The innovative educator’s dilemma, part 1

by Steve Wyckoff on February 6, 2010

Clayton Christiansen wrote a book titled The Innovator’s Dilemma. It’s a wonderful book, I’ve listed it in my 10 most important reads. One of the dilemmas facing innovators, as identified by Christiansen, is that if you’re not careful your best customers can drive you out of business.

Let me explain using education as an example. In education our best customers are those students who get the highest grades, participate in the most activities, are happy with their school lives, successful, and their parents are extremely happy with their educational experience. In many cases these kids come from the families that are the most affluent, influential and respected in the community.

These also are the parents least likely to seek systemic change in the educational system.

But we have other kids in the system, many in fact, that are not successful academically, do not participate widely in activities, whose parents are estranged from school (typically because of a poor experience when they were students) and overall dissatisfied with their child’s experience in the school.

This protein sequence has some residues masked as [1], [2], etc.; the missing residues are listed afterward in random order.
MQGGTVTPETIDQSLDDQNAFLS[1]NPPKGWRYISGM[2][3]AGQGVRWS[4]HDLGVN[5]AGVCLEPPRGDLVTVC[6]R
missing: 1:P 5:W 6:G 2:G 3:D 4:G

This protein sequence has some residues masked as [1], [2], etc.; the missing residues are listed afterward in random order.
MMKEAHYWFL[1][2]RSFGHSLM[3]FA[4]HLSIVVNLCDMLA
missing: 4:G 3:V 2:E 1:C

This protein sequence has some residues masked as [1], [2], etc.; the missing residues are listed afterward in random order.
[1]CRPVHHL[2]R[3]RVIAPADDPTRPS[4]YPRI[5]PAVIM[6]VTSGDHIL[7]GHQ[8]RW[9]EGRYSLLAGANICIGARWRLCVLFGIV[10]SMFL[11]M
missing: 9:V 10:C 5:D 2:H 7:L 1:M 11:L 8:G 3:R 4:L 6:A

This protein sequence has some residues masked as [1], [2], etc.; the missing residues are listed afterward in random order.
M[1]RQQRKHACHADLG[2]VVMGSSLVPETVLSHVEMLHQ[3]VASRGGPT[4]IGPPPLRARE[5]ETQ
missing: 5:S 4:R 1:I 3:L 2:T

The problem is that the highly successful students would most likely be successful in any system. Their success can be directly attributable to influences outside of the school. On the other hand our unsuccessful students have few if any influences outside the school that impact them positively.

So as we try to improve schools the changes need to be designed to make the learning experiences of all kids more fulfilling. Rarely, however, do the parents of unsuccessful kids clamor for real systemic change. On the other hand the parents of our most successful kids will rise up in revolt if they fear that changes may negatively impact their children. And once again these are the most influential parents in the school district.

So while we are catering to our “best customers” our school districts are sinking into mediocrity or worse. And the day our schools get bad enough our “best customers” will abandon us for private schools, leaving us with a system that is perfectly designed to serve the students who are no longer there, and not at all well designed to serve the students who need is the most.- Steve Wyckoff

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